Saturday, March 22, 2014

Little jobs

This morning I found that my paint was still tacky, so rather than putting the second coat on I tackled a number of other little jobs.

I applied fillets to the transom, and epoxy coated the bevel I had planed on the bottom of the transom doubler.  I test fit the cockpit sole and found it was a touch long, so I planed off about 1/8" on the back edge.  I believe the bevel on the doubler is doing it's job of making the installation easier.

I then trimmed the centerboard pivot pin to length and made the solid cover that will be glued on the water ballast tank end of the pivot hole.  I also made the cover that holds the head of the bolt and screws on from the underseat area.  Here the rough first coat of epoxy over the bare wood is shown.  I'll smooth that down and recoat before installation.  I also drilled out to 1/4" and epoxy filled the anchor holes for the screws.

Then I clamped the hull to the building jig and removed the screws that were holding it in place.  I put the final coat of epoxy in those areas, and will sand and paint, and then reinstall the hold down screws.  Then I can remove the clamps so they are not in the way of hull panel installation.

A couple days ago I received in the mail an Earlex steam generator, and an eBay purchase of some 6" layflat tubing 4 mils thick,and so I experimented with some steam bending.  

This is a piece of lumberyard pine 10mm x 30mm.  I steamed it for 1/2 hour and was able to easily put a twist in it.  I'm going to try 20mm x 30mm next and if that bends easily I will do that and not have to laminate the under-deck carlins.  I will need to join shorter lengths with epoxy and scarf joints in either case, and I will be running another test with a test joint to ensure the epoxy doesn't soften and let go at that temperature.  I know I can soften epoxy with my heat gun, but that's quite a bit warmer, I think.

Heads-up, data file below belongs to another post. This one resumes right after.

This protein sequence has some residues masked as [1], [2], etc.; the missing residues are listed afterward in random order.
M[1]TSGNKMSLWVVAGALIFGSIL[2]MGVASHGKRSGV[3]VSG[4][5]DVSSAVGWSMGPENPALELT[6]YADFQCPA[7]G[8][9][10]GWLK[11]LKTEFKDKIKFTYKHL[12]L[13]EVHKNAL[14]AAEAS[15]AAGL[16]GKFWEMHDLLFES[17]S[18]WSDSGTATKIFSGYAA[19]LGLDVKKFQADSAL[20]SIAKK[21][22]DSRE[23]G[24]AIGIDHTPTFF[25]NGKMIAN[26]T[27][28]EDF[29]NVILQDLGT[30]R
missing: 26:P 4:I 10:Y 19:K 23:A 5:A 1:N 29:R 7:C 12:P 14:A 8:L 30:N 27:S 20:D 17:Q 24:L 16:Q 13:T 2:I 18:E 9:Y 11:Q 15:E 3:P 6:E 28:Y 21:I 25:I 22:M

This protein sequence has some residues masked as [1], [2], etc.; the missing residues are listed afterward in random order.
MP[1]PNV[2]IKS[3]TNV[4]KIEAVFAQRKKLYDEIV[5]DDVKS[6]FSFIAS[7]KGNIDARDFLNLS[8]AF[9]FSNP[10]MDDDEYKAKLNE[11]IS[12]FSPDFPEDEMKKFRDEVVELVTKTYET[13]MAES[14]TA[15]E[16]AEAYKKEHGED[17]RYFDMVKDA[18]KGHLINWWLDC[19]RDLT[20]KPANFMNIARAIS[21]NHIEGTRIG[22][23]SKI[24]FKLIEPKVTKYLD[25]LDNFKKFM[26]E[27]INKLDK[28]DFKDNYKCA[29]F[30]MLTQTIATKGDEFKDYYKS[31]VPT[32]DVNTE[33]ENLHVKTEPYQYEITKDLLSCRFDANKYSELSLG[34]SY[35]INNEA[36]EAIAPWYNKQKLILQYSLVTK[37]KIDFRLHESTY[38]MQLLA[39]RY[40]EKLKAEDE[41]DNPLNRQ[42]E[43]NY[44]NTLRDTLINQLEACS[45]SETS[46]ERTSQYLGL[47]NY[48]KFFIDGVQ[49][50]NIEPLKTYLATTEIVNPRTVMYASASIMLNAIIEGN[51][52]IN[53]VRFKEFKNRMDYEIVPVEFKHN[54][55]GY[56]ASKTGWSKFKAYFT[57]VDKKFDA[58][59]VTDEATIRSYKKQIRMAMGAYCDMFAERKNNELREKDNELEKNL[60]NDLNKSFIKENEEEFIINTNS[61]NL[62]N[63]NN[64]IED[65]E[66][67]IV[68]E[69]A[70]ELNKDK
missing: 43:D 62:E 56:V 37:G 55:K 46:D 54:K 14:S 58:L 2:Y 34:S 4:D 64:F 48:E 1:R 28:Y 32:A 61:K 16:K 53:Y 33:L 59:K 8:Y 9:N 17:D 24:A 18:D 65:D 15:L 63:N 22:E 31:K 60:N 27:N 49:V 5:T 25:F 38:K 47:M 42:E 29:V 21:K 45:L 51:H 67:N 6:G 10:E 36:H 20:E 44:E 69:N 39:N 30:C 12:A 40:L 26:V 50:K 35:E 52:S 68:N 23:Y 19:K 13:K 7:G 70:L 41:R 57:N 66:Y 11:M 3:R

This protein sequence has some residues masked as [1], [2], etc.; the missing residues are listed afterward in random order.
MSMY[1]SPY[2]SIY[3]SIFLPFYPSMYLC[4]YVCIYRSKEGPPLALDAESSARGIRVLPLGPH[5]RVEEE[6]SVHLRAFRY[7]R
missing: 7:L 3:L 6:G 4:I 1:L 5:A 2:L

By steaming inside the plastic tubing (which is similar in weight to a zip-loc bag), I should be able to do this right on the boat, and not have to hurry from the steam box to the boat before things cool off.  I'll be providing more information on this later.

I also spent some time thinking about where I wanted my seat hatches and how large they should be.  This is the port side with one of the B3 hatches, which is 12 x 18".  I think that looks about right.

But on the starboard side, I have to set it further outboard because the centerboard trunk is under that seat.  this puts it too far out, in my opinion.  I plan to cut a new template so that I can cut the hatch, hatch stiffener, and underseat backing plate about 1 3/4" narrower.


  1. Could one leave the storage areas unpainted? I understand that the epoxy needs UV protection, just not sure if that even includes storage areas. What is your take?

    1. Brent - yes, you could for sure leave the storage areas unpainted. I'm painting them mostly to make it brighter inside when I'm looking for something in there or cleaning out. My thought is that it will be less like peering into a black hole.

      As a side benefit, doing the paint prep ensured there were no sharp spots or rough edges left, and the paint provides one more layer of moisture barrier. On the downside, it's more work, but overall I think I'll be glad I took the extra time.

      I've got the second coat of paint on many areas now, and it really looks nicely finished, and I like that.